News & Politics

Could Supreme Court Proceedings Finally Be Televised?

A bipartisan bill is pushing for cameras to finally be allowed into the high court.

Image of the Supreme Court via iStock.

Senate Majority Whip Dick Durbin and Senator Chuck Grassley introduced a bipartisan bill Thursday that would require the Supreme Court to allow public proceedings to be televised. Cameras are not currently allowed inside the building, a rule that’s long been the source of controversy.

Prior to the pandemic, members of the public couldn’t even listen to proceedings live, unless they were physically inside the court. That changed last year, when the court had to switch to teleconferenced hearings because of Covid.

Should the new bill make it into law, people across the nation could watch the oral arguments of the nation’s top judges and lawyers. Certain cases could remain closed if a majority of justices vote that televising the proceedings would violate due process rights, but many landmark cases would be open to the wider public for the first time. “It’s time to put cameras in the Supreme Court so Americans can finally see deliberations and rulings on cases, which will affect them for generations to come,” Durbin said in a statement.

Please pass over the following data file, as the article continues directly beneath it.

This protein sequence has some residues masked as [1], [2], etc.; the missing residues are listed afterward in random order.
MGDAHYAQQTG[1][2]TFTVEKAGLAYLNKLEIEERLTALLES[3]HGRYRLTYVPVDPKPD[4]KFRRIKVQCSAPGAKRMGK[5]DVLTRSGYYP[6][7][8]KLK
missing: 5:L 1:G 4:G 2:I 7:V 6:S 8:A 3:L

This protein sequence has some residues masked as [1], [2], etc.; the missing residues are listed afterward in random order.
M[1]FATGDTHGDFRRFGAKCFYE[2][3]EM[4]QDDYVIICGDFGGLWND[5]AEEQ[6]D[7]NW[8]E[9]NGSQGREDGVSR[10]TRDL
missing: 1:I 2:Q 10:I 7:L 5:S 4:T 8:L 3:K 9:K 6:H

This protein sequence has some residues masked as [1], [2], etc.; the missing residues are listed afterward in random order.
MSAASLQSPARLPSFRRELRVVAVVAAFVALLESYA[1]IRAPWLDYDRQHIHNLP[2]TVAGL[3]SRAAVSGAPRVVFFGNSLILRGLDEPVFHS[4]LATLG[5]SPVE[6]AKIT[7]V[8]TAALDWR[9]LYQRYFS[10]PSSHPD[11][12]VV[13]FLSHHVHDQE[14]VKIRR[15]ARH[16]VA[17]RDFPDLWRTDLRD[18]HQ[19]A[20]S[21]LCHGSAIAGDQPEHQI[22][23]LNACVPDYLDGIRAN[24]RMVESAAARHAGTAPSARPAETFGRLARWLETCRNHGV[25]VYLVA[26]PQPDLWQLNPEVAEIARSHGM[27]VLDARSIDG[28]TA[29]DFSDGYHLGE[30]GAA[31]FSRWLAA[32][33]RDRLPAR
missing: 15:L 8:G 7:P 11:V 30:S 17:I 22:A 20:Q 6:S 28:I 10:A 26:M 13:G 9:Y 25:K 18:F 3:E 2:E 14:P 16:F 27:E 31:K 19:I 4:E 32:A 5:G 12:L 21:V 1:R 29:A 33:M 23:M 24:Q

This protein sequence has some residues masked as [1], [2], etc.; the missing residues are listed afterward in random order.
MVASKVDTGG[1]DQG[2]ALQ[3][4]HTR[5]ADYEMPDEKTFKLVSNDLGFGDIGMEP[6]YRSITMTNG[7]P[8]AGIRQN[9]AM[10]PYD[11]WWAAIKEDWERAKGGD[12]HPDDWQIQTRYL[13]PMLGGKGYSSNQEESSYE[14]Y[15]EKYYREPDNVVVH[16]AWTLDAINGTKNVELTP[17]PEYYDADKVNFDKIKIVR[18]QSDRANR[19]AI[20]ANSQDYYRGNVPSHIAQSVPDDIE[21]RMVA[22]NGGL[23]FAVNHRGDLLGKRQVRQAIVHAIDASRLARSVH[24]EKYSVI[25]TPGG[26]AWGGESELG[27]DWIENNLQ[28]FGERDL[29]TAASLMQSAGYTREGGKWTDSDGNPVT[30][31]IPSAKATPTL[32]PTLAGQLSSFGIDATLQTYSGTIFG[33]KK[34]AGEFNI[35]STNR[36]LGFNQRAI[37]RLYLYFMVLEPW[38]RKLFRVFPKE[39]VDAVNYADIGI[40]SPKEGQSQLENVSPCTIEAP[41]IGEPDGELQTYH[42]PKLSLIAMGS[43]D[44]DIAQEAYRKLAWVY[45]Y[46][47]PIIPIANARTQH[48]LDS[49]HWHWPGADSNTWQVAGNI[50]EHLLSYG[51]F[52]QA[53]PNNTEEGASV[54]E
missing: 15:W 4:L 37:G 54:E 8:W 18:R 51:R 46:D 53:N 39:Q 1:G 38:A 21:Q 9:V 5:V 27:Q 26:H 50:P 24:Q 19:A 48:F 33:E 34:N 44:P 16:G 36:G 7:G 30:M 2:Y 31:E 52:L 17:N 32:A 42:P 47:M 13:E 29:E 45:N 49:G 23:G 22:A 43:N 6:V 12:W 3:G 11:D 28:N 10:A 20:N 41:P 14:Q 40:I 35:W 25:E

Jane Recker
Assistant Editor

Jane is a Chicago transplant who now calls Cleveland Park her home. Before joining Washingtonian, she wrote for Smithsonian Magazine and the Chicago Sun-Times. She is a graduate of Northwestern University, where she studied journalism and opera.